As the world’s third largest producer of coffee, Colombia has an extensive reputation for phenomenal beans. That being said, Colombian farmers traditionally export their finest coffee, leaving locals to brew the leftover beans into tinto. But what tinto may lack in quality, it makes up for in its cultural significance and unbelievably low price tag. You can drink your morning cup of joe like a local and snag a cup of tinto on any given street corner for around $.10. Since coffee is a major Colombian export, there are numerous plantations that offer tours of the extensive production process behind your Starbucks latte. A local Hero would love to help you arrange your trip, but remember—coffee plantation tours also typically include an opportunity to taste different types of beans, so make sure you go thirsty!
Although the variety of street food available depends heavily on the region your visiting, all Colombian street dishes have one thing in common: they are delicious! Be sure to try fritanga, a fried Colombian specialty, typically comprised of plantain, chorizo, cheese, or potato. You can’t go wrong grabbing an arepa, a maize dough pancake, stuffed with eggs, meat, cheese, or any number of other delicious Colombian staples. Empanadas are another classic Colombian dish, consisting of fried dough stuffed with pork or beef. Given its tropical location, Colombians have also capitalized on their wide assortment of fresh fruits and are well known for their excellent fruit juices.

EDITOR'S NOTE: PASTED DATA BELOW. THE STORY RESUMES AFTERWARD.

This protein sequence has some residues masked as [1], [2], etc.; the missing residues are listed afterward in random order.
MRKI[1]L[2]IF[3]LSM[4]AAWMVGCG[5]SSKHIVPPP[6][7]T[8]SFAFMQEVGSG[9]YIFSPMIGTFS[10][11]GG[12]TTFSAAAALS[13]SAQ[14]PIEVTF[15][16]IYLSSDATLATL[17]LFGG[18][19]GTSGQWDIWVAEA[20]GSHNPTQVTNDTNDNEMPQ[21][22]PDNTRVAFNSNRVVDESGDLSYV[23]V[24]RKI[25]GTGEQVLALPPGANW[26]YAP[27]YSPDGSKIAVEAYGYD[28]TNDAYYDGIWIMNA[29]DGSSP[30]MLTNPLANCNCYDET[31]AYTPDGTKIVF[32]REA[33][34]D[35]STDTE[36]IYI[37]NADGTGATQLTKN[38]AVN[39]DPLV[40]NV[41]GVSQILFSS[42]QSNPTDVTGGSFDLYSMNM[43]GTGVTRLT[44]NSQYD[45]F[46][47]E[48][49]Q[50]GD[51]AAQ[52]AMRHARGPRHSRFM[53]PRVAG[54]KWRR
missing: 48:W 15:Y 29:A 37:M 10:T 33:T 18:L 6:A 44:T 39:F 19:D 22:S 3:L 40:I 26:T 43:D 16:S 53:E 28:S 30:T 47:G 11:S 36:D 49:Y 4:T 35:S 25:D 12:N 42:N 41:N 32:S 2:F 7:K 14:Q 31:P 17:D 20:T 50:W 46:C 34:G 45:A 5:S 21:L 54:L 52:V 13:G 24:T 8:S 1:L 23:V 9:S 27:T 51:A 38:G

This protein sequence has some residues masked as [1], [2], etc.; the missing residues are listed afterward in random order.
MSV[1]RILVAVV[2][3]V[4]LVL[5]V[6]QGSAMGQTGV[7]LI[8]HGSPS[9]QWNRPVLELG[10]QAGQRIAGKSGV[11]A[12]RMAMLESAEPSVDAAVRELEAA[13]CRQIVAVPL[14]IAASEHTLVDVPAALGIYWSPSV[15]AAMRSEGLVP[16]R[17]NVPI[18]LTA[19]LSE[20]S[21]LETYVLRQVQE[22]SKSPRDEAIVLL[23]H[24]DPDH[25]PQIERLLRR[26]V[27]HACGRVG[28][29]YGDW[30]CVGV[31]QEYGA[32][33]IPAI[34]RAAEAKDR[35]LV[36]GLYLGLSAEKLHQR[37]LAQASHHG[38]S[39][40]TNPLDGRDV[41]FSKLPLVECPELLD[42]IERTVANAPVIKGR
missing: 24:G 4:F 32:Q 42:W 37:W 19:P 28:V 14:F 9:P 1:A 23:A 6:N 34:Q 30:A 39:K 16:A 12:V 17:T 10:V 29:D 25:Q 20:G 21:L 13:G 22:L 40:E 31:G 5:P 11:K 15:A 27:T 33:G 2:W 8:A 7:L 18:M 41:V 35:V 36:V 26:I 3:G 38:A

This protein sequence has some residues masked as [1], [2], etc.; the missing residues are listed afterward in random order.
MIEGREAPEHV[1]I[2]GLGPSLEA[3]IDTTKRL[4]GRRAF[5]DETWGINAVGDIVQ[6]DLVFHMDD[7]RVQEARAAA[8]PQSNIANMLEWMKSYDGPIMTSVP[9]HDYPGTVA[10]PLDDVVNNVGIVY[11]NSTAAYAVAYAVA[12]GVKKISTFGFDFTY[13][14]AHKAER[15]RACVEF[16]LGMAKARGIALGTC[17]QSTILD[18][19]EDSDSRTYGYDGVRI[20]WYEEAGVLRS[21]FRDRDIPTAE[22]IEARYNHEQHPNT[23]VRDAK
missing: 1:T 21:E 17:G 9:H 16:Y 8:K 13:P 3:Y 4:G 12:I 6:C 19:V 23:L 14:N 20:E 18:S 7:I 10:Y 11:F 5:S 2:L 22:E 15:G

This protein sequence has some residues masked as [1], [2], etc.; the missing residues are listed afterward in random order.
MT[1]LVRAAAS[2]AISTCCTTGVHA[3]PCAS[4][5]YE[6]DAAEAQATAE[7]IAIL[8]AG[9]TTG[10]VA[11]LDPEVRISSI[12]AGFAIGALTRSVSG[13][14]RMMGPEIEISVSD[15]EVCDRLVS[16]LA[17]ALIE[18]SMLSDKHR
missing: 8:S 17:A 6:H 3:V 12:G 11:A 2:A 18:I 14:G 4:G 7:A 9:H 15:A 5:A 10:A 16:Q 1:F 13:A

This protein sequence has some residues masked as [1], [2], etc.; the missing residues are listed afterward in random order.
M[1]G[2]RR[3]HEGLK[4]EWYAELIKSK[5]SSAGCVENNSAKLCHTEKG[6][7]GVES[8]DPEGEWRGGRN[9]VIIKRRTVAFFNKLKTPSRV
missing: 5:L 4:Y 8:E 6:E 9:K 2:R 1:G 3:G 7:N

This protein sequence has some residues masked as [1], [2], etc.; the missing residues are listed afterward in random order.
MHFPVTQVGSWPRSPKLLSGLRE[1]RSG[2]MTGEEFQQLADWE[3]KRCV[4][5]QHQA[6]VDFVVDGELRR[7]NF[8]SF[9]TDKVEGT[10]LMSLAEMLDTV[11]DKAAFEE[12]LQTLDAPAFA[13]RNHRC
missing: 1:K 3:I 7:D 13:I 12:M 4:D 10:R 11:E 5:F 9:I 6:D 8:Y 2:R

Bogota is known not only as a center for Colombian cuisine, but also international high-class dining. Colombian chefs have the unique ability to craft incredibly high-quality meals out of local staple ingredients. For a night of fine dining, check out the numerous restaurants in Bogota’s Zona T or Chapinero. Home to numerous food festivals throughout the year, Bogota also offers fine dining with an affordable price tag. No matter what your tastes are, Bogota offers cuisine to suit every palate.
Each region of Colombia has its own unique spin on signature Colombian dishes. If you find yourself in Bogota, you need to try a staple bowl of , a delicious chicken-and-potato soup. Medellin’s signature dish is paisa, a rice and beans platter containing ground beef, avocado, plantain, and countless other yummy Colombian toppings. Cartagena is best known for its , or fried-to-perfection red snapper, as well as various other seafood options.
Whether you’re looking to spend your vacation munching on delicious local dishes, exploring fascinating street art, or dancing the night away, Colombia has something to offer every type of traveler. Look into a full Colombia travel itinerary or reach out to one of our local Colombian travel experts to start planning your Colombian adventure today! And before your trip, make sure to check out: